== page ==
Thoughts and Musings for Hope Connection March 2017

26
Mar

Faithful in Fear

Christ is faithful even when we think ourselves faithless. Fear and failure, friend, are faithful teachers of exemplary courage. ;-{)

This morning as I remember you in prayer, I think of the face of a friend recently when I asked how I could pray for them. Shock responded. Their face was incredulous that I would pray for them. “What me? I am living in horrible mistaken moments and imperfect obedience (my definition for sin). You would pray for me? God would listen to me and my mess?” It was written all over the face.

Too often we pray for our mistakes instead of praying for our success. Pray for success. Pray for standing on the mountain top instead of wallowing in the shadow of a weeping willow.

Elijah was a man of like passions to us. I love the stories of Elijah. One of the greatest miracle workers of all history found himself at the footstool of fear and failure.

1 Kings 19: 3 Elijah was afraid and ran for his life. When he came to Beersheba in Judah, he left his servant there, 4 while he himself went a day’s journey into the wilderness. He came to a broom bush, sat down under it and prayed that he might die. “I have had enough, Lord,” he said. “Take my life; I am no better than my ancestors.” 5 Then he lay down under the bush and fell asleep.

The story goes on and he finds his footing again in faith and courage and goes on to serve for many more years in power and success.

Let’s Pray: Father, sometimes we find ourselves standing on the rickety footstool of failure and fear. But we don’t live there. That is not our home. Our strength and courage lie in faith and faithfulness. You are faithful. You are full of strength and courage. Let us embrace that and move to higher ground.

04
Mar

MOSAICS Immigrant – Migrant – Transitory

Lent is a season of introspection, confession, and repentance. It is a good time to review our intentions and motivations as individuals and as a nation.

Galatians 5:4 You who are trying to be justified by the law have been alienated from Christ; you have fallen away from grace.
As we begin the introspection let’s be honest. Much of what we hear in the media and from pulpits is focused on the law not on Christ.   That is a falling away from grace.  Let’s be sensitive.  Persecution of the children brought illegally into the states and persecution of families is something not on God’s agenda.  He is greatly opposed to such action.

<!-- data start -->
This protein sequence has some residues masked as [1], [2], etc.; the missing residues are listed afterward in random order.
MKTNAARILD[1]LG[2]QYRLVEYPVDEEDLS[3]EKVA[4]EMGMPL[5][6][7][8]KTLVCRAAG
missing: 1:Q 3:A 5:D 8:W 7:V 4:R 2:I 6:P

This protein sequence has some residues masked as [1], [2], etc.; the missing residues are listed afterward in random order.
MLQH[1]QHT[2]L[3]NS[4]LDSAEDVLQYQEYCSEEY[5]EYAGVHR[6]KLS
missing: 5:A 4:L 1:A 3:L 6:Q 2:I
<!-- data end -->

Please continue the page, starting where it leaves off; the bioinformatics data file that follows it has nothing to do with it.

Exodus 6:4 And I have also established my covenant with them, to give them the land of Canaan, the land of their pilgrimage, wherein they were strangers.
God took strangers, illegal immigrants and made them into the nation of Israel. Seems like He has a soft spot.
Hebrews 13:2 Be not forgetful to entertain strangers: for thereby some have entertained angels unawares.  
God places strangers, travelers, in our society as messengers.  We need to distinguish between those He sends and arranges and those that just happen and those sent of an enemy.
So given these three premises, let’s take a look at our world.
Migrants:  Migrants are people who come and go into and out of a culture or area.  We have a migratory population in the church.  People come and go.  They “come to Jesus” and then return to their normal chaos and personal control. We have a migratory population in our nation.  People come and go.  They are here for a season to do a job or visit, but have no intention of staying for a lifetime.  In the church and in our nation, we need a place for these people to exist, thrive, and have free return to their world.  They can contribute fellowship and friendship for a season.
Immigrants:  Immigrants are those that come to merge into a culture or area. We have an immigrant population in the church.  People come and stay.  They come and commit to the Lordship of Christ and grow into disciples in support, attendance, prayer, worship, fellowship, study and life.  Sometimes they come in with questions and concerns and don’t know that they are going to stay and then they change, they commit.  We have an immigrant population in our nation.  People come and stay. Sometimes they come through an initial illegal means.  They have questions and concerns and then they change, they commit.  They become us.
Transitory:  Transitory people can be dangerous.  They come dangerous.  They come to take, to abuse, and to vilify others.  These are not migrants. There are transitory people in the church.  They are predators, wolves in sheep’s clothing.  They do damage.  They gossip and slander and undermine unity.  They need to be rooted out.  There are transitory people in our nation.  They live in the dark shadows of crime and abuse.  They capture women and force them into human traffic situations.  They abuse. They steal, kill, and destroy.  They need to be rooted out.
When my father was without parents, another family took him in.  He was a migrant,an orphan. At birth and later when his mother was killed. He was a migrant.  A man named George Ollie took him into his home for a season and raised him.  George was an immigrant.  At ten years old, George hid on a boat from Syria to Mexico.  His father was working on the boat.  George was left in Mexico for a year and then his father brought him into the states.  They became citizens.  My father was raised by a Middle Eastern stowaway smuggled in from Mexico.  A migrant become immigrant.  Sometimes strangers become angels.  George was my father’s angel and mine.
Our summation:
Be sensitive in the church and in the neighborhood to who is with us and why.
Stay clear of being too engaged in the pure legal definitions.  You might miss your greatest blessing.
Remember you were a migrant when you came into the church and became an immigrant.